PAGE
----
The field of solution processed organic-inorganic halide perovskite based solar cells has emerged in the last couple of years1-6. Intensive research has led to a rapid rise in power conversion efficiency (PCE) since their original publication in 2009 to values reaching 22.1% in 20167, showing superiority over all other third generation photovoltaic devices. The most studied compound in photovoltaic is the methylammonium lead iodide CH3NH3PbI3 (CH3NH3 = MA) perovskite, due to its strong bandgap absorption of about 1.6 eV8, 9. While the predominant research have since been oriented towards the use of these materials as active layer in light-harvesting devices, more recent studies have demonstrated photoelectronic applications of perovskite materials in light-emitting-devices (LEDs)10-14. In these studies, the compound of the perovskite is MAPbBr3 with bandgap of about 2.3 eV. The above mentioned perovskite has a generic structure of APbX3 (A = cationic organic molecules; X = halogens), which can be made from abundant and low-cost starting compounds.
Nano-structured halide perovskite hold great promise for various optoelectronic applications, especially for electroluminescent devices and lasers15-21. Researchers have been developing synthesis approaches to create a variety of nanostructures of organic-inorganic halide perovskite to expand the property space and to achieve new properties. Pérez-Prieto and co-workers did pioneering works about non-template synthesis of perovskite nanopaticles (NPs)22. Nanoscaled MAPbBr3 NPs were first synthesized at mild temperature. MAPbBr3 NPs can be prepared by fine-tuning the molar ratios of all the componments, which either form part of the framework (MABr and PbBr2) or act as the organic capping (octylammonium bromide and 1-octadecene, ODE)23. Zhong and co-workers demonstrated a strategy to prepare MAPbBr3 NPs by ligand-assissted reprecipitation (LARP) technique in order to solve the poor solubility of perovskite precursors in ODE24. All precursors were dissolved into the DMF and dropped into the poor solvent. Typical products had an average diameter of 3.3 nm with a size deviation of ±0.7 nm and the PLQY up to 70%. Ogale and co-workers have recently reported the preparation of MAPbBr3 NPs by electrospay antisolvent-solvent extraction and intercalation 25.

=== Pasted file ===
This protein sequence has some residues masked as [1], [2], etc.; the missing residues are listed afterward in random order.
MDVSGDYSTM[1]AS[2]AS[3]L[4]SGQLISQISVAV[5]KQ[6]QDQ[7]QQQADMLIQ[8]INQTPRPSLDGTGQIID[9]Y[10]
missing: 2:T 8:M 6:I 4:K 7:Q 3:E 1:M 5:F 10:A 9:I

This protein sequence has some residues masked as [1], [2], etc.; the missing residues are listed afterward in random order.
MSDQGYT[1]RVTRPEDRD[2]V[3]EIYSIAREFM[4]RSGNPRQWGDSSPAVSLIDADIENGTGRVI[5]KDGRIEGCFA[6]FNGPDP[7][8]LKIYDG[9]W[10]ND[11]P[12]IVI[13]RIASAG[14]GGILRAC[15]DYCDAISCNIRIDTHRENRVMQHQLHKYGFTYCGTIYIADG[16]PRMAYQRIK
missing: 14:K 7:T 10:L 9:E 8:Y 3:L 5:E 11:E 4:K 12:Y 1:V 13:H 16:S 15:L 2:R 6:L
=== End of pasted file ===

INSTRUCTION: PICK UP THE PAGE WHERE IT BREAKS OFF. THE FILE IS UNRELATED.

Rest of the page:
The photoluminescence (PL) spectrum of halide perovskite also can be modified via controlling the ratio of halide26, 27. However, tuning the band-gap in the blue-green region using solution processed chloride-bromide mixed halide perovskite has been a challenging task, given the low solubility of the chloride containing precursor (PbCl2) in solvent DMF. With the lead acetate to synthesis the perovskite NCs, the growth of perovskite crystal is much faster28. Lead acetate also has a high solubility in DMF. So we here use an organic lead source of lead acetate Pb(Ac)2 to synthesis the perovskite NCs.
In this work, we use an organic lead source of lead acetate as Pb precursor to synthesis the mixed halide perovskites MAPbBr3-xClx (0≤x ≤3) (NCs), especially for the blue-green perovskite MAPbBr3-xClx NCs. The obtained colloidal MAPbBr3 NCs with absolute quantum yield reaches 73% at room temperature, which is comparable to the reported MAPbBr3 QDs24. We conducted surface characterization, optical properties and thermal stability to illustrate the MAPbBr3 colloidal NCs obtained by the lead acetate. Finally, we tuned the color by varying the chloride to bromide ratios in the MAPbBr3-xClx (0 ≤ x ≤ 3) perovskite using lead acetate. The PL emission peak can be tuned from 399 to 527 nm. Their FWHM are about 20 nm, indicating better color purity.
The precursors CH3NH3Br and CH3NH3Cl were synthesized from HBr (48% in water, Aladdin) and HCl (37% in water, Beijing Chemical Works) respectively, by reaction with methylamine solution (27%-32% in ethanol, Sinopharm) as follows. First, acid solution (HBr or HCl) was added dropwise to CH3NH2 solution at 0 ℃ with stirring for 2 h. The mixture was evaporated in a rotary evaporator under vacumme at 60 ℃. The resulting solid was washed with diethyl ether (AR, Beijing Chemical Works) for three times and then recrystallized from ethanol (AR, Beijing Chemical Works). The obtained CH3NH3Br and CH3NH3Cl crystals were dried under vacuum and used without further purification.